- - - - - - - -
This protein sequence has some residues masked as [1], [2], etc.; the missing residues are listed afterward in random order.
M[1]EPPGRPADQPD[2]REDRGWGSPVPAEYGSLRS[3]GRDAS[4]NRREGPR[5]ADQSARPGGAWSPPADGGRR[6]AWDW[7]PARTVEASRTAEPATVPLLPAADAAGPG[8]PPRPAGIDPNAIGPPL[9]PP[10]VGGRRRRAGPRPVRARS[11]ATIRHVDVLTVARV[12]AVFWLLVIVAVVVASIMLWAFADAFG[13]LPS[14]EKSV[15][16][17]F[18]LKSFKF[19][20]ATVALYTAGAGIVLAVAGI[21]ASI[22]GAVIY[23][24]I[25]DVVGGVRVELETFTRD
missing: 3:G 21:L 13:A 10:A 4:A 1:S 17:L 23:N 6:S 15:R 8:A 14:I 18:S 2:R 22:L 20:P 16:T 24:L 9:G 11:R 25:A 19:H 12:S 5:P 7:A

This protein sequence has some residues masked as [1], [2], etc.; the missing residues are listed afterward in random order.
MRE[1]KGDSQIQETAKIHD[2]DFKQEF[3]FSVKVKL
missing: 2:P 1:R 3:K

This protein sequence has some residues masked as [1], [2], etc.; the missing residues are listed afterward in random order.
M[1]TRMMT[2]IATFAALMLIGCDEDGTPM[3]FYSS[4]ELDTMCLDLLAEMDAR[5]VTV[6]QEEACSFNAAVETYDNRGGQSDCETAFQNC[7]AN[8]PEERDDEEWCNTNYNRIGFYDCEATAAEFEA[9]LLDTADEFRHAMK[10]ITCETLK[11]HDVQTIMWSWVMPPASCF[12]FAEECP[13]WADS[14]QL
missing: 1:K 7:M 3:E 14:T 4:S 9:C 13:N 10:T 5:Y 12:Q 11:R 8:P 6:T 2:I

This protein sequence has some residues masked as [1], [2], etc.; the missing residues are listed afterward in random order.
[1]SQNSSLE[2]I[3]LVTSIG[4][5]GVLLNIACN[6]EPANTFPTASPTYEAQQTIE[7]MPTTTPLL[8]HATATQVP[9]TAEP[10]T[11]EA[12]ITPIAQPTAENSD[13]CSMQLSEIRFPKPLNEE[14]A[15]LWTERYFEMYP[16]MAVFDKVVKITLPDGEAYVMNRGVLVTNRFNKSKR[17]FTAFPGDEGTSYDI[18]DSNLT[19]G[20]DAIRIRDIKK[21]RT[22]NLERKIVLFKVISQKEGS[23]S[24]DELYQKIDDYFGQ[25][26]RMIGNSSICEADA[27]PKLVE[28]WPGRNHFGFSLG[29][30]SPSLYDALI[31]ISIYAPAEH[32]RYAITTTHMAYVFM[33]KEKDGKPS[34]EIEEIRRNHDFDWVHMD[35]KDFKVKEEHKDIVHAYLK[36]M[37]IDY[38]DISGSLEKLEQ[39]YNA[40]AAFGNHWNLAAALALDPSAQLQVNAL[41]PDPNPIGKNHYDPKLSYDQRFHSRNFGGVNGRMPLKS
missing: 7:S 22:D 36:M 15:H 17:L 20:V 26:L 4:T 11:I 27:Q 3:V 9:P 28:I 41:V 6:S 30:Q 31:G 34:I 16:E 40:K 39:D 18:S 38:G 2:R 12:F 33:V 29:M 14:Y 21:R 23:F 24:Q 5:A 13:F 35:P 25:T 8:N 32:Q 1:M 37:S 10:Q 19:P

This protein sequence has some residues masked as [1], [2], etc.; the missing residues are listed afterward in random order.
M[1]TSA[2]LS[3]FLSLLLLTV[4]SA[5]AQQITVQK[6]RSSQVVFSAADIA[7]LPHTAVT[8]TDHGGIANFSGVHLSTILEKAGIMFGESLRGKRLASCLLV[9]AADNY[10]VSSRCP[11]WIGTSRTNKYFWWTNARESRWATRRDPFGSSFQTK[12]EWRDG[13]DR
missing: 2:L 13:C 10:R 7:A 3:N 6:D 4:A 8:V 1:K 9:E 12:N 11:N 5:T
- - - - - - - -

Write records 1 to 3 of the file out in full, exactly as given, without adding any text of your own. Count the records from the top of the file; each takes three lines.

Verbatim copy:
This protein sequence has some residues masked as [1], [2], etc.; the missing residues are listed afterward in random order.
M[1]EPPGRPADQPD[2]REDRGWGSPVPAEYGSLRS[3]GRDAS[4]NRREGPR[5]ADQSARPGGAWSPPADGGRR[6]AWDW[7]PARTVEASRTAEPATVPLLPAADAAGPG[8]PPRPAGIDPNAIGPPL[9]PP[10]VGGRRRRAGPRPVRARS[11]ATIRHVDVLTVARV[12]AVFWLLVIVAVVVASIMLWAFADAFG[13]LPS[14]EKSV[15][16][17]F[18]LKSFKF[19][20]ATVALYTAGAGIVLAVAGI[21]ASI[22]GAVIY[23][24]I[25]DVVGGVRVELETFTRD
missing: 3:G 21:L 13:A 10:A 4:A 1:S 17:L 23:N 6:S 15:R 8:A 14:I 18:S 2:R 22:L 20:P 16:T 24:L 9:G 11:R 25:A 19:H 12:S 5:P 7:A

This protein sequence has some residues masked as [1], [2], etc.; the missing residues are listed afterward in random order.
MRE[1]KGDSQIQETAKIHD[2]DFKQEF[3]FSVKVKL
missing: 2:P 1:R 3:K

This protein sequence has some residues masked as [1], [2], etc.; the missing residues are listed afterward in random order.
M[1]TRMMT[2]IATFAALMLIGCDEDGTPM[3]FYSS[4]ELDTMCLDLLAEMDAR[5]VTV[6]QEEACSFNAAVETYDNRGGQSDCETAFQNC[7]AN[8]PEERDDEEWCNTNYNRIGFYDCEATAAEFEA[9]LLDTADEFRHAMK[10]ITCETLK[11]HDVQTIMWSWVMPPASCF[12]FAEECP[13]WADS[14]QL
missing: 1:K 7:M 3:E 14:T 4:S 9:C 13:N 10:T 5:Y 12:Q 11:R 8:P 6:T 2:I